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The Heterosexuality of Silent Retreat

The Heterosexuality of Silent Retreat

I once rather directly asked one of my Theravada meditation teachers why men and women had to be separated for the duration of our silent laypersons’ retreat. Instinctively I understood the heterosexual nature of the practice before asking, but I wanted to hear the explanation.

The response was of course that if men and women mixed during the course of a retreat—where the goal was to practice and appreciate the benefits of deep concentration and mindfulness—there would be a tendency towards distraction. The implication was that such a distraction was natural and inevitable, and had to be minimized.

I recall friends who identified as queer or LGBT laughing at this kind of reasoning. Sure, put me in with the other women!

Retreat settings where men and women are separated are implicitly heterosexual and based on the traditional gender binary. I don’t know what people of other genders do in such situations. In some convert US Buddhist meditation centers, genders are not separated, which relieves some of the pressure of conforming to conventional gender and heterosexual norms.

Yet, I do wonder what other methods can be used to create a strong container of Noble Silence that is as free of distractions as possible. In a larger sense the issue of gender separation on retreat is about cultivating Noble Silence, on which a strong foundation of concentration can be based. It’s just that the assumption of what constitutes a distraction for everyone is incorrect.

One of the great benefits of a monastic-style retreat where Noble Silence is very strictly followed is the immense concentration it allows. When I have attended silent retreats where some kind communication is permitted, I have definitely found it less conducive to sinking deeply into anapana sati.

While no retreat center should assume that everyone is heterosexual or of the conventional gender binary, I wonder what other ways a disciplined sense of solitary contemplation can be cultivated. The ideal situation is to provide each meditator with a separate, isolated meditation cell, but of course not many centers can offer this.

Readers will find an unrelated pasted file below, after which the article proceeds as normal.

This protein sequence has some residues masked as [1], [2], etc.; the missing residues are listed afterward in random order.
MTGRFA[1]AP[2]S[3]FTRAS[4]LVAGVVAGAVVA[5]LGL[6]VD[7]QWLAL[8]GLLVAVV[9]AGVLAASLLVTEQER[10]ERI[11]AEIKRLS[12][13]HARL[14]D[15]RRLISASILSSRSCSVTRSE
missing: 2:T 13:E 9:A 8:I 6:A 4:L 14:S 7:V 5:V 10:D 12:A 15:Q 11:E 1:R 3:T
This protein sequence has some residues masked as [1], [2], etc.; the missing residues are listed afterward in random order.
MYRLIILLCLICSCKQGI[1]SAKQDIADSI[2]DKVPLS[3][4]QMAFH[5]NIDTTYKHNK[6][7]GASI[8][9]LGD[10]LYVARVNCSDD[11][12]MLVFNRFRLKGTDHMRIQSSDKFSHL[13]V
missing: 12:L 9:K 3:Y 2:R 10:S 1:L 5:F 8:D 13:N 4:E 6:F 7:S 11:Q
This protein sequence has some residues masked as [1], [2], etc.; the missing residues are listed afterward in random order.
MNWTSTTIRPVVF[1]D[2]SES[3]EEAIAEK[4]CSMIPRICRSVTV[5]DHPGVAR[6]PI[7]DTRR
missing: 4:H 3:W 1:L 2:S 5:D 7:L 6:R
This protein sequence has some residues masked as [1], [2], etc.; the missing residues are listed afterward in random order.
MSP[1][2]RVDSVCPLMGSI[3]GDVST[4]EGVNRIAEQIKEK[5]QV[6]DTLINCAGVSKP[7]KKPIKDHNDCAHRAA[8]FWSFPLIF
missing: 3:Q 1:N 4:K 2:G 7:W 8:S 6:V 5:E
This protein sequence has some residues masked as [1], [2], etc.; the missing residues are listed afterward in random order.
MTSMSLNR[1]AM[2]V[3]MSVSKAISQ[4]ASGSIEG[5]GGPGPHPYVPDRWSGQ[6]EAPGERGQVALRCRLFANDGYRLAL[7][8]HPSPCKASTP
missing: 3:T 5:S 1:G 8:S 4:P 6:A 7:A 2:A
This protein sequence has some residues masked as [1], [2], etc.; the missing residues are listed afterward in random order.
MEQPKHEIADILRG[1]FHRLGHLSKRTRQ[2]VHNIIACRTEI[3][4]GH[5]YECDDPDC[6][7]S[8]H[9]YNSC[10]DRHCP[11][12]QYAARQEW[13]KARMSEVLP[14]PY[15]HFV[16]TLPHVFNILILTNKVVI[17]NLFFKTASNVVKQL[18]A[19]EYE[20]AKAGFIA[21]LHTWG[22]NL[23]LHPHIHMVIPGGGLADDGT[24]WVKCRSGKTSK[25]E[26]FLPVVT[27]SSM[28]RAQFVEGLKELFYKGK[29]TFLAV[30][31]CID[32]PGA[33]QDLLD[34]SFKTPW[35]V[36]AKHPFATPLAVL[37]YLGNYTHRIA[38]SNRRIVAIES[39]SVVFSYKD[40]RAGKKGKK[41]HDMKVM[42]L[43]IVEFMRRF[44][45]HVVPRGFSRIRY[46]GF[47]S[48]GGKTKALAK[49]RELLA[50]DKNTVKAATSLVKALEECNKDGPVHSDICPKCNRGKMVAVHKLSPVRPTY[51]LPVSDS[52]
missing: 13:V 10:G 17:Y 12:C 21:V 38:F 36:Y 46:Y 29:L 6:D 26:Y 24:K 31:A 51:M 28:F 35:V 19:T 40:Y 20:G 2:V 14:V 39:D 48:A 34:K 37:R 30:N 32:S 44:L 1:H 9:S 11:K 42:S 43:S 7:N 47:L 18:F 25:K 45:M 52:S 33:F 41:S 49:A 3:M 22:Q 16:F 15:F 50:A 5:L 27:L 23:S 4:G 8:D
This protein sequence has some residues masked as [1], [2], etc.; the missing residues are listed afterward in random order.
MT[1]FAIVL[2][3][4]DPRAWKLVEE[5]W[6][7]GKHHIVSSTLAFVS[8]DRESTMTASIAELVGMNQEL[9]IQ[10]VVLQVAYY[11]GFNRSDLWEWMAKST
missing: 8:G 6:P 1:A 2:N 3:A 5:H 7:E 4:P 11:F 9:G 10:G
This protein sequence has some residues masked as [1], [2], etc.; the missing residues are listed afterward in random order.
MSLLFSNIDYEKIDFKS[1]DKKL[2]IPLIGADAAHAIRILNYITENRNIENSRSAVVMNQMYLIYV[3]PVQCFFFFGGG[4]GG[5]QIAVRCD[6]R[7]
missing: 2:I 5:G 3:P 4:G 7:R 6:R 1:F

In the end, it’s up to each meditator to rein in the monkey mind no matter what the situation. But what retreat structure offers the best conditions for a minimally-distracting environment?

Comments (10)

  • Lauren Brown

    thank you so much for naming this issue! it has always bothered me, but i hadn’t been able to put it into words. i feel a visceral sense of relief.

  • Ian Mayes

    Thank for putting all of this into writing! I have also thought about this very same issue, in particular regarding the Vipassana Meditation S.N. Goenka tradition that I am most familiar with. I recall once telling someone about these meditation retreats, and they were into the idea of doing one of them, and then I mentioned the gender segregation based on “males” and “females” and any possibility of doing a retreat was immediately gone. This is because this person is genderqueer, not identifying as either “male” or “female”, and the structure of these retreats said to them that their existence is not recognized or seen as being valid.

    What I would suggest then is having meditation retreats based on both Noble Silence as well as complete segregation for everyone regardless of gender. That is, each person would have their own room for sleeping, their own meditation cell, and would only use the bathroom at previously specified times. Total regimentation and total segregation, thereby leaving the space open for each person to focus as deeply as they can on their own practice.

  • Bob

    Yes I totally agree. I lived at Gampo Abbey in the late 90’s. A time when a clear majority of residents were not heterosexual. Yet the gender segregation went on. Perhaps this is okay, but the standard explanation of why the practice goes on, is a joke. It can’t be to reduce sexual tensions or something. Maybe there are other reasons why to do it.

  • seth nathanson

    To protect your feet from stones, you can try to cover the earth in leather. But its much easier to just cover your soles.

    If the mere presence of an attractive object is enough to cause distraction, your mind will create distractions even if you are completely isolated.

    How does one practice controlling their mind, if not by practicing controlling the mind?

    Distractions are not obstacles to practicing concentration, in much the same way that unpleasant conditions are not obstacles to practicing patience. Neither distractions nor unpleasant conditions can be completely eliminated, except through the practice of concentration and patience respectively.